[Editor’s note: Interested mothers who would like to join the group can find out more and sign up at this link.]
So how would you say mothers with young children can walk out their identity? At the same time, what mindsets do you think are detrimental?
In Singapore, most of us are very task-driven and achievement-oriented. We work a lot. Even in the church, we often feel we’re being measured by what we do for the church. But when you have young children, you often have to stop doing certain things. There are some activities you just can’t keep doing.
It often becomes a hidden season for mothers. It’s in these early years with young children when mothers are suddenly so overwhelmed and stretched in time and energy. They have no bandwidth to set aside time for a devotional, let alone to serve in church. Many feel guilty in their lack of spiritual growth and health, and worse, they feel “cut out” from the church as they are not as useful in terms of ministry.
Sometimes you feel useless in that sense. We feel guilty that we’re not doing things. So in this hidden season, the key is really to let go and trust that God has something for us. He’s working something in us.
Personally I want to do more for God, and sometimes feel that being a stay-at-home-mom impedes what I want to do. But through it all, I realized the precious hiddenness that comes from this role.
“Motherhood itself is a refining fire through the mundane.”
I think it’s okay for mothers to just let go of ministry and focus on ministering to their family. It’s something I’m trying to learn as well, that we also can do our “ministry” at home. What we do has a lot of eternal impact on our own children, and we are being just as fruitful, if not even more fruitful, at home as we would be if we were busy in the church.
There’s only a short period when I can influence my children greatly. It’s a precious opportunity to learn to be faithful in small things, and let God do a heart work in me, purging out impurities in my faith.
I can allow this time of hiddenness to be a humbling place that prepares myself for whatever God has in store for me in future. We have to accept that this is a season that God wants us to go through, and trust that He will make us fruitful in this time, while preparing us for our next season.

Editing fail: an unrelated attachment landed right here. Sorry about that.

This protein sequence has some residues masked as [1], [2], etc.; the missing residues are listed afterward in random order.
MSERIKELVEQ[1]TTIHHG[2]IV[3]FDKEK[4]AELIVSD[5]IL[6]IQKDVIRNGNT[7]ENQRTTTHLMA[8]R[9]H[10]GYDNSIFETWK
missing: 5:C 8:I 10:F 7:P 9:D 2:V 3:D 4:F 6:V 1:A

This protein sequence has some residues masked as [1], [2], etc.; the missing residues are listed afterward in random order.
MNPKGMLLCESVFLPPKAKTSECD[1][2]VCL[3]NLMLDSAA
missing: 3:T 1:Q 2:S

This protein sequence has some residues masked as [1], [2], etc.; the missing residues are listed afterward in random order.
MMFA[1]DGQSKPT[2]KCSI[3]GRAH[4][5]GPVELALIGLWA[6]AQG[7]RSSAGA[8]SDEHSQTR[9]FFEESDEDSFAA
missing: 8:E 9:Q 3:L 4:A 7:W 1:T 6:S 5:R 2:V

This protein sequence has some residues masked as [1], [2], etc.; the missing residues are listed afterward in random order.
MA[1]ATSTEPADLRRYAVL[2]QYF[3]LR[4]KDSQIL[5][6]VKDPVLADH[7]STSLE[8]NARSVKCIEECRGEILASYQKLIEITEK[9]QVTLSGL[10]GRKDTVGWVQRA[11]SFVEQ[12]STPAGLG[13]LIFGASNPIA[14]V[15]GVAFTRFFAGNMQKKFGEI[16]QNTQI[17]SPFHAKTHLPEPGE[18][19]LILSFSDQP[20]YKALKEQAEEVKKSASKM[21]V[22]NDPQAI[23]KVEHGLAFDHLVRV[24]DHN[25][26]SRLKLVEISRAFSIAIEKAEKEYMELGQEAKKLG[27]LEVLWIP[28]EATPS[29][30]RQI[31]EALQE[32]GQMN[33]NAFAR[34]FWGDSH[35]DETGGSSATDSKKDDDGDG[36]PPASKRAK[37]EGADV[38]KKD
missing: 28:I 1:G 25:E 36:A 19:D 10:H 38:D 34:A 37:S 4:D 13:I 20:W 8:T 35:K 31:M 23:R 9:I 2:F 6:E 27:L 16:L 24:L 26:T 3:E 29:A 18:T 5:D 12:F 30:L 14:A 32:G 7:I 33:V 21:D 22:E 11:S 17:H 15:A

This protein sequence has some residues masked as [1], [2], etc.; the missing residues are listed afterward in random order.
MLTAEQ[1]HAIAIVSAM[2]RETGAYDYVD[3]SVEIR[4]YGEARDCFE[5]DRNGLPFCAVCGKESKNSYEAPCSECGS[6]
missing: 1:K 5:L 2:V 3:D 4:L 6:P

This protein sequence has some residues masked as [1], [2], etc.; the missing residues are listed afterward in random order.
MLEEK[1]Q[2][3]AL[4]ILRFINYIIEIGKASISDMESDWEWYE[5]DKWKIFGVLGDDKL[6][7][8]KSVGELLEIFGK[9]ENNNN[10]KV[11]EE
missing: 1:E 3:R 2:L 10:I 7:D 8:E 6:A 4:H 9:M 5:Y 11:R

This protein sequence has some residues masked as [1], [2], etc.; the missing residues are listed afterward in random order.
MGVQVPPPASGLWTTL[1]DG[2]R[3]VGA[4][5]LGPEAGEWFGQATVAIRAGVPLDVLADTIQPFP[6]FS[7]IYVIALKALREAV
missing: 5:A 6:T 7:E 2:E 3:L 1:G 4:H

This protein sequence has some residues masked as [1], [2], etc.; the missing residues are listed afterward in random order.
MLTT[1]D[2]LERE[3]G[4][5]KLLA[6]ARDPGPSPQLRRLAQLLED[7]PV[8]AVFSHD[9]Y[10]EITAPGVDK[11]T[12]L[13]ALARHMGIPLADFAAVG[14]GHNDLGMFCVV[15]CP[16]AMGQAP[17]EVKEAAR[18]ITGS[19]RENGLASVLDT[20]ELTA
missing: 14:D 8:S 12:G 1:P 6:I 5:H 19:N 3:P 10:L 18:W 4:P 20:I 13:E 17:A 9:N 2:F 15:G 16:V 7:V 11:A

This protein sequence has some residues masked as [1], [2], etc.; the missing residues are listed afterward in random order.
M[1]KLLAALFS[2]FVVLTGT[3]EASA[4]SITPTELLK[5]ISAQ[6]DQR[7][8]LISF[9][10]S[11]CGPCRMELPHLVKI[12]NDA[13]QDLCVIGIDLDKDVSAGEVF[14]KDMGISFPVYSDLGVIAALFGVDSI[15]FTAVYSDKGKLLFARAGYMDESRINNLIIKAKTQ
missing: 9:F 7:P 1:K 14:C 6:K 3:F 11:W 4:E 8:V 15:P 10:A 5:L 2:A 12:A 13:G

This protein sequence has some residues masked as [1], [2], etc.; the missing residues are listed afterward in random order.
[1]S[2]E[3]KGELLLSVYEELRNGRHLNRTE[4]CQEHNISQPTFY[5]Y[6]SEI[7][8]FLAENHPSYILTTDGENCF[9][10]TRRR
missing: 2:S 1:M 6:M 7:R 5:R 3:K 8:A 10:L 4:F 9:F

What are some ways that the Church be more supportive in this special season of a mother’s life?
Personally, I believe more should be done by the church to support mothers. A mother in her day-to-day routine may feel that she’s distancing from God, when motherhood itself is a refining fire through the mundane. God is doing a deep work, from digging out childhood hurts to wrong beliefs. And being a mother helps us to understand God more as a Father too.
It would be good if the church had a group that connected young mothers. Also, they could assign elder mothers and older ladies to mentor or guide young mothers. They have valuable advice to give.
You mentioned that in motherhood there is often a digging out of past hurts. Can you elaborate on that?
Being a mother forces us to confront a lot of our past hurts, and face our true selves. The impact your parents had on you, both negative and positive, comes out. Sometimes it’s not nice to see, so we go through a kind of breaking process as well.
I see my children testing certain areas in my life. For example, they can pick at my patience, or lack thereof! And this could be linked to my childhood, or how I was being brought up.
I kind of know myself better, like why I am who I am today, through raising my children. I need to deal with past hurts before I keep perpetuating these habits in my own kids. Through it all, God is teaching me to forgive and show grace to my parents, myself and my children.
Christina is a stay-at-home-mom to two daughters, one who is 3 and a half years old and one who is ten months. Her husband, Stephen, is her favorite travel partner and they love exploring the world together. Find out more at her website.